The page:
Moffat County Courthouse slated for $600K security upgrade |

Moffat County Courthouse slated for $600K security upgrade

The Moffat County Courthouse is in for many updates for security and handicap access.
Andy Bockelman

The original, but aging Moffat County Courthouse is getting some major security and handicap accessibility upgrades with the help of a grant from the Colorado Department of Local Affairs.

County commissioners on Tuesday viewed the first schematics of their new courthouse entrance designed by University of Colorado students, whose work was part of Moffat County’s grant.

County officials say they’ll be back before commissioners July 23 to get final approval of the upgrades that will make the front courthouse entrance the only entrance to allow for every person to be screened as soon as they walk in the door.

A wheelchair ramp compliant with the Americans with Disabilities Act will also be installed in the front along with security cameras and a new security hub to monitor every area of the courthouse in real time — all for a total cost of about $636,000.

Sheriff KC Hume was at commissioners’ Tuesday meeting to answer questions and advocate for the courthouse upgrades.

“This is a conversation we’ve been involved in since 2001, when the sheriff’s office vacated the basement of the courthouse,” Hume said Tuesday.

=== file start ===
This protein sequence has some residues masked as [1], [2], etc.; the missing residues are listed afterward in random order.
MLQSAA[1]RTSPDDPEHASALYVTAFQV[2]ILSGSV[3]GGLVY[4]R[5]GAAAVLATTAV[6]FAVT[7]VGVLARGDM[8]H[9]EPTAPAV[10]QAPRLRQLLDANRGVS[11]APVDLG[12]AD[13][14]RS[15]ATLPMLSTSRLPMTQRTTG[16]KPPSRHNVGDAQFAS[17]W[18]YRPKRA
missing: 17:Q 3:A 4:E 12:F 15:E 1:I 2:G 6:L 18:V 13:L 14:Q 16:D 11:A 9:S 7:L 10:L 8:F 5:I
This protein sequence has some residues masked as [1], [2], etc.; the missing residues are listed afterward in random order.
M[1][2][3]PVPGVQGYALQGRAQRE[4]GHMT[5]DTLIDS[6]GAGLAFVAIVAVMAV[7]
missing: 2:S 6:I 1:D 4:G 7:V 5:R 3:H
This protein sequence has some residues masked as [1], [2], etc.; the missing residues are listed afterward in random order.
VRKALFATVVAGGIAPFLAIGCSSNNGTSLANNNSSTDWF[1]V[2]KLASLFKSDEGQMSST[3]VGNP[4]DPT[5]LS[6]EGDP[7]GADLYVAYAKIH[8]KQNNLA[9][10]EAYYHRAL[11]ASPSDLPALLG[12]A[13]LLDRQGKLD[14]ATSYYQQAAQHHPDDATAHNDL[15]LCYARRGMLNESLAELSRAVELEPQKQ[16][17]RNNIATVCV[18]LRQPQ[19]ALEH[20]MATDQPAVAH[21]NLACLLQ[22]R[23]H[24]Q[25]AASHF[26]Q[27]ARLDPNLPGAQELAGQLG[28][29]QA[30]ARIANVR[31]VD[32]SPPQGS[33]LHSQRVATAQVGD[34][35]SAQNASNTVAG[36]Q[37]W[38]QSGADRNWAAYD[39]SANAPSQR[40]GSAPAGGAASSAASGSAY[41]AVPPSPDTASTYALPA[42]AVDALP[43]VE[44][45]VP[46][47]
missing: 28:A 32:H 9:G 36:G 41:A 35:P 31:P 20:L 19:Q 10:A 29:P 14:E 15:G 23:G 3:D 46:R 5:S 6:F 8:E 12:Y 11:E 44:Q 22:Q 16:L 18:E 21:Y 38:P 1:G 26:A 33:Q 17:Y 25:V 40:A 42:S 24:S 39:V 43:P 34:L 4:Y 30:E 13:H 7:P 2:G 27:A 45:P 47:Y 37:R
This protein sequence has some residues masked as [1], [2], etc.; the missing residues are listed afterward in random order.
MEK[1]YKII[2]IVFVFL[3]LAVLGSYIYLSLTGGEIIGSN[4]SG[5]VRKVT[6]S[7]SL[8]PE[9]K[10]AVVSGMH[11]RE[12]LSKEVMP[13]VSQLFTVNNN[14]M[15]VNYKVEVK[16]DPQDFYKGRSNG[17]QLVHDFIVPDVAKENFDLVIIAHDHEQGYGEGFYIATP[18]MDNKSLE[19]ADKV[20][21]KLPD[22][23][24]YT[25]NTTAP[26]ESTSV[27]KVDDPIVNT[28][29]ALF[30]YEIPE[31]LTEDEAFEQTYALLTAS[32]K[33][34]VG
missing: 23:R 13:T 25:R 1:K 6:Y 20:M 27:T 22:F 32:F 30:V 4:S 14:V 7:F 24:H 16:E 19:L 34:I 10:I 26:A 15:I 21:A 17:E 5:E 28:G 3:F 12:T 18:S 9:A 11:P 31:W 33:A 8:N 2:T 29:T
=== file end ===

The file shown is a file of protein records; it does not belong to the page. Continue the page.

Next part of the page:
Hume pointed out Moffat’s courthouse is unlike the other three in the 14th Judicial District in one key way.

“We are the only courthouse of the three that does not have a single point of entry,” Hume said.

Having done some data collection on how many enter throught the security station upstairs inside the Moffat County Courthouse over the last two years, Hume showed the security changes are greatly needed.

“On average, 114,000 people pass through that security checkpoint,” Hume said before an audible gasp could be heard from those attending Tuesday morning’s meeting.

Roy Tipton, the county’s director of development services, said the county was able to find much of their matching portion of the grant — about $318,000 — from the county’s emergency sewer maintenance budget that went partially unused.

“That money would be rolled over and applied to that,” Tipton said of the county’s needed security upgrades. “Assuming we’re successful with the grant, the work would happen in 2020.”

Tipton pointed out anyone in a wheelchair attending court won’t have it easy.

“If you’re in the courtroom and you need an ADA bathroom, you’ve got to go to the basement to do it,” Tipton said.

Commissioners Ray Beck and Don Cook said the upgrades may be expensive, but they’re probably better than spending tens of millions on building a new courthouse that complies with federal and state laws.

“It’s probably money well spent,” Cook said.

“I think this is the right way to go,” Beck said.

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